Dateline: Honolulu, Hawaii
February 9, 2017
I was just standing there at the base of the clock on the second floor of the Ala Moana Shopping Center. I was passing time by leaning against the post that holds the four directional facing clocks. I had one hand up to my chin, as I was lost in thought about a chapter of the novel I was writing.
An old Chinese woman suddenly appeared about 15 feet from in front of me. She was old enough to be stoop-shouldered, but here eyes were clear and staring into my own. Suddenly, and softly, she said: “may I approach?” I replied, “you may,” thinking the exchange odd. The old woman hobbled closer until her face, looking up at my own, was only about five feet away. “Are you the one who knows everything?” she asked. I stared. The old lady wasn’t kidding. Unaccountably I blurted out: “I am.”
She breathed a few times slowly, her eyes never leaving mine. “If your are the one who knows everything then you must know what the meaning of ‘Nam-myoho-renge-kyo‘ is. I had coincidentally in my past studied the Buddhist religion for a bit and remembered the teachings. “It means that the wisdom of the mystic laws apply to all living things.” That was the closest I could remember. The old lady reflected for a few seconds. “Indeed, you are the one who knows everything.” I thought that was the end of the exchange but she went on, “What does the rest of my day hold in store for me?” she asked. I didn’t know what to say. I was out on the end of a diving board and worried that I could see no water down in the pool under me. “That the remainder of the day will be filled with goodness and light,” I said, with as much serious conviction as I could muster.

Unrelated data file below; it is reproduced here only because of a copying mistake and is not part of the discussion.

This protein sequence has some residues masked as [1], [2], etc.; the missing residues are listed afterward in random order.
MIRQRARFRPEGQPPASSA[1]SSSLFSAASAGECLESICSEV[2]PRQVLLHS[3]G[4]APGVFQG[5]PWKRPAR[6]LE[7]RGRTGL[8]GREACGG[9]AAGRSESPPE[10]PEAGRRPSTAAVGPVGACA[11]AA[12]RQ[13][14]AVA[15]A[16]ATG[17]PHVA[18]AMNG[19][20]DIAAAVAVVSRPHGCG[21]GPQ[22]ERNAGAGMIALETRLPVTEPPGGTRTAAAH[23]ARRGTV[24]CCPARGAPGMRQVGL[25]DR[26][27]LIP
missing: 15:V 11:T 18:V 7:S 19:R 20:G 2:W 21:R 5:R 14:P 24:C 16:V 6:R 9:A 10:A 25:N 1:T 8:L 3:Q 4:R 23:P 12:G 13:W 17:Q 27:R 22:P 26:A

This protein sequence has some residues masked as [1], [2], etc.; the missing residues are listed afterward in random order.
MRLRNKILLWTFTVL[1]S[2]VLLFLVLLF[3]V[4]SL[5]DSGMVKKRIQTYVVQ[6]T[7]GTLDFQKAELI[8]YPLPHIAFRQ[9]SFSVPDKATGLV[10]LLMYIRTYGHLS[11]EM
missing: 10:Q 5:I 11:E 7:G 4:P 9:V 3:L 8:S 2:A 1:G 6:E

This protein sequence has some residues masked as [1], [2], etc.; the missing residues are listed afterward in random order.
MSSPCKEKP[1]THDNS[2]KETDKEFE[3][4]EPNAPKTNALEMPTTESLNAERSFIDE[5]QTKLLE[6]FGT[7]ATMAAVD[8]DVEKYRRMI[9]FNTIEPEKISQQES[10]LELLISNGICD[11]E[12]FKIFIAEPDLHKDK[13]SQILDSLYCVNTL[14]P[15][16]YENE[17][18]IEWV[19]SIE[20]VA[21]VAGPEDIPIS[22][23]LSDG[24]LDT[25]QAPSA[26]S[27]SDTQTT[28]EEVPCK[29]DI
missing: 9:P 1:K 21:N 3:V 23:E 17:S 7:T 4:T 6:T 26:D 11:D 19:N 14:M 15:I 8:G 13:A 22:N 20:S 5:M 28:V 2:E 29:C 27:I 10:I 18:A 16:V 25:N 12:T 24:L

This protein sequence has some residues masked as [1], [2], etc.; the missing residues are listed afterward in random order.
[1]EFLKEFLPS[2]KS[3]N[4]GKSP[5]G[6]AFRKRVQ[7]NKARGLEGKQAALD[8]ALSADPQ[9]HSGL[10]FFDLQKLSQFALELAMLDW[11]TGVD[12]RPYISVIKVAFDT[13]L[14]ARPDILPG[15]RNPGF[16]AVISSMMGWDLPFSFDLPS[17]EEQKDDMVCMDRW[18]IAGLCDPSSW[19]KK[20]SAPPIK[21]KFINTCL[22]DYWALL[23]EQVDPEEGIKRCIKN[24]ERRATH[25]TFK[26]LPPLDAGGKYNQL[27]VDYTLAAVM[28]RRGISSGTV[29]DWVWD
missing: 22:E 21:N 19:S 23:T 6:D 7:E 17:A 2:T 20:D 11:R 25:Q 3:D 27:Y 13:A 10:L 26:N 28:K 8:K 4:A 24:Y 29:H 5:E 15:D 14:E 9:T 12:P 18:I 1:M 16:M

The woman literally turned and ran to a younger woman waiting in the distance, yelling “I told you.”. I thought, in a relieved fashion, that that was the end of it, but no, God had other plans.
Fifteen minutes later, out in the parking lot, a Chrysler had parked too close for me to get into my rental driver’s door comfortably. Instead of opening the passenger door I tried to squeeze in, but got stuck. I couldn’t get in or out until the guy on the other side walked up and, by pulling from the passenger seat, got me inside. When he was gone I hunched over the wheel and thought about what had happened. I commented to God: “The one who knows everything had too much for lunch. Is that the moral here?”
I waited but God did not answer, so I drove off.